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Andrew HeiskellAndrew Heiskell
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often happens when Harvard does something, a lot of other people do something similar, and core curriculum has become quite the thing in the university world today. But it doesn't mean that the student doesn't have electives: there are plenty of electives. It just means that there are certain things--he must have a minimal knowledge of science and of history and of the world and I forget what else. But I think there are twelve “musts” over a period of four years.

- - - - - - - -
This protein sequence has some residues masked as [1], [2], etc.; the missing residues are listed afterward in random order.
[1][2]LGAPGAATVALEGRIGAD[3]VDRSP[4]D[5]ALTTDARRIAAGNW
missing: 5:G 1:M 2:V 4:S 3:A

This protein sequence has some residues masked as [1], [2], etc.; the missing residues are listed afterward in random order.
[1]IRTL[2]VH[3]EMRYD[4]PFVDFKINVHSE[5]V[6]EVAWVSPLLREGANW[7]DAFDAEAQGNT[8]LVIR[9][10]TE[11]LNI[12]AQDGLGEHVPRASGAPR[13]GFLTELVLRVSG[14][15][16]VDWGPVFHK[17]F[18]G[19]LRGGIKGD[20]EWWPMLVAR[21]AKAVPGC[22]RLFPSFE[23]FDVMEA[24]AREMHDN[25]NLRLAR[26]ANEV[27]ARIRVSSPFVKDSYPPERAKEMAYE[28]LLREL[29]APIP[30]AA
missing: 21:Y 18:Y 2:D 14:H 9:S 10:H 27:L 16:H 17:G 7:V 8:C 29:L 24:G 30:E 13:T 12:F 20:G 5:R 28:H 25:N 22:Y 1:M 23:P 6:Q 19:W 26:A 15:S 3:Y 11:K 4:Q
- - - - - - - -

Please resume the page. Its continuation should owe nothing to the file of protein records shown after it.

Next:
Bok was a big supporter of this?


Big supporter of it. And all of us, of course, were supporters. But the main thing was to get the university to agree. You know, if you're a professor of Celtic, and somebody begins saying “core curriculum”, you know you're not going to be part of the core curriculum. And if core curriculum becomes something important, you're outside looking in. And core curriculum did become--finally, he sold it. And when I mean “he sold it”, I mean a lot of professors got very interested and wanted to teach core curriculum courses. And that was a triumph. Because when the best professors said: “Here's a course I would like to teach as part of the core curriculum”, then the whole thing went through.


Okay. Let's stop here for today. End tape.

[end of tape].

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